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Monday, November 1, 1999

All My Memories Gather 'Round Me

                                                                                                                   November, 1999


Dear G.U.C.I. Staff:


"As far back as I can remember, I've always wanted to be a Camp Director..."  (adapted from the first line of the movie, "Goodfellas."  [Thanks, Jer].  Well, at least as far back as the summer of 1969.  I’d just finished college and almost convinced myself that that was to be my last summer in camp.  But 1969 is long enough ago to qualify for "As far back as I can remember."  Once I did realize where I was going with this camp thing, it took me six years to actually move into a Director's office (this, of course, does not count the times I snuck into the Director's office in Oconomowoc to sleep on his carpet in the air conditioning).  I was reminded of all this last summer when our Goldman Union Camp Institute Staff and Avodahnikim gave me a gift worth remembering...they gave me an Oneg Shabbat.  It was to honor my 25 years as Director here in Zionsville.  How they kept it a secret from me, I'll never know (come to think of it, it must have been pretty easy to keep it a secret from me).  I was completely surprised.  As a matter of fact, I was really knocked out that week as it had been in the high 90's and even 100 degrees for days, and I was going to skip the Oneg and go to bed.  It was that crafty Frank DeWoskin, our Program Director who said to me, "Come on.  Let's just go see what's up with the Oneg."  Yes.  He's the one who got me there.  Like leading a lamb to the slaughter.

Well, I was caught off guard (I guess that rooster got into my yard...), and completely touched by the thought and sentiment expressed that night (the food was good too).  My staff gave me a collage of pictures of our camp centered on a beautiful aerial shot, with a caption at the bottom that reads, "All my memories gather 'round me."  And bless those Avodahnikim if they didn't give me a genuine Cubs jersey with "Klotz 25" printed on the back.  Eat your heart out Sammy Sosa.  What a great way to commemorate an important personal milestone!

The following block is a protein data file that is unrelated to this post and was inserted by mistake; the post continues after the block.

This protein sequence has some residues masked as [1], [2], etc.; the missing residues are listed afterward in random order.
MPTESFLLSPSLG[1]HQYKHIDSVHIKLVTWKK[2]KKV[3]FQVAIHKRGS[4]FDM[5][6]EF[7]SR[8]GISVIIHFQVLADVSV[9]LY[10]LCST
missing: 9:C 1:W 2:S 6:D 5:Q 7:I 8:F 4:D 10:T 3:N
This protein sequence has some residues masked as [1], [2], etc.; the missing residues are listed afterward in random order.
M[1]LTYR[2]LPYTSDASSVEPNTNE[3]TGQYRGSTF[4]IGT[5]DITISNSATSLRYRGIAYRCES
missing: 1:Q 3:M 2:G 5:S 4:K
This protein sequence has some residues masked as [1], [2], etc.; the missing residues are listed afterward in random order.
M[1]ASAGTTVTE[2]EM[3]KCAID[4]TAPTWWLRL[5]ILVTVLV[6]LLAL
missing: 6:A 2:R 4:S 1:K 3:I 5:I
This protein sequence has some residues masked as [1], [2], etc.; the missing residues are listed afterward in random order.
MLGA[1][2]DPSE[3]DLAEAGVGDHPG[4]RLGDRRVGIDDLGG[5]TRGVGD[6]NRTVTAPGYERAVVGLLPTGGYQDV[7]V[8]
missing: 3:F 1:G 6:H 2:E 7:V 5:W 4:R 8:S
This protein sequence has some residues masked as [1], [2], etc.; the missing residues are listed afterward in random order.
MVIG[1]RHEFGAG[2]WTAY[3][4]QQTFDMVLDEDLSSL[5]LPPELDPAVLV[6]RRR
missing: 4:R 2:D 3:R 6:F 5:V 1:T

Did I tell you that just earlier that evening I met my Midurah buddy at the Shabbat campfire, as I did every Friday evening during Kallah Bet this summer?  He's a Shoresh boy who I happened to sit next to at the first campfire of the session, and while I was thinking about whatever story I was about to tell, noticed that he wasn't singing.  I leaned over and asked him if everything was all right.  He replied with one of the most beautiful sentiments I had ever heard.  He said, "Look at all of the faces around the campfire...and look at the sparks and the stars.  Everyone is so happy.  It’s just so beautiful.  I want to take it all in.  I want to remember this moment."  

I've thought about what that eleven-year-old boy said to me that night.  I've thought about it a lot.  He was appreciating a blessing, recognizing it for what it was, a rare gift.  He was savoring it, storing it, putting it away with his treasures.  I think in his own way, my campfire buddy was saying the most sincere prayer of thanksgiving that one could offer.  His wisdom reminded me to appreciate the blessings that are all around us.  We met each week there after, without invitation or arrangement, in the same spot at the Midurah.  We sang together.  He liked my stories.  I looked for him each Friday night.  We both liked “Campfireing” together.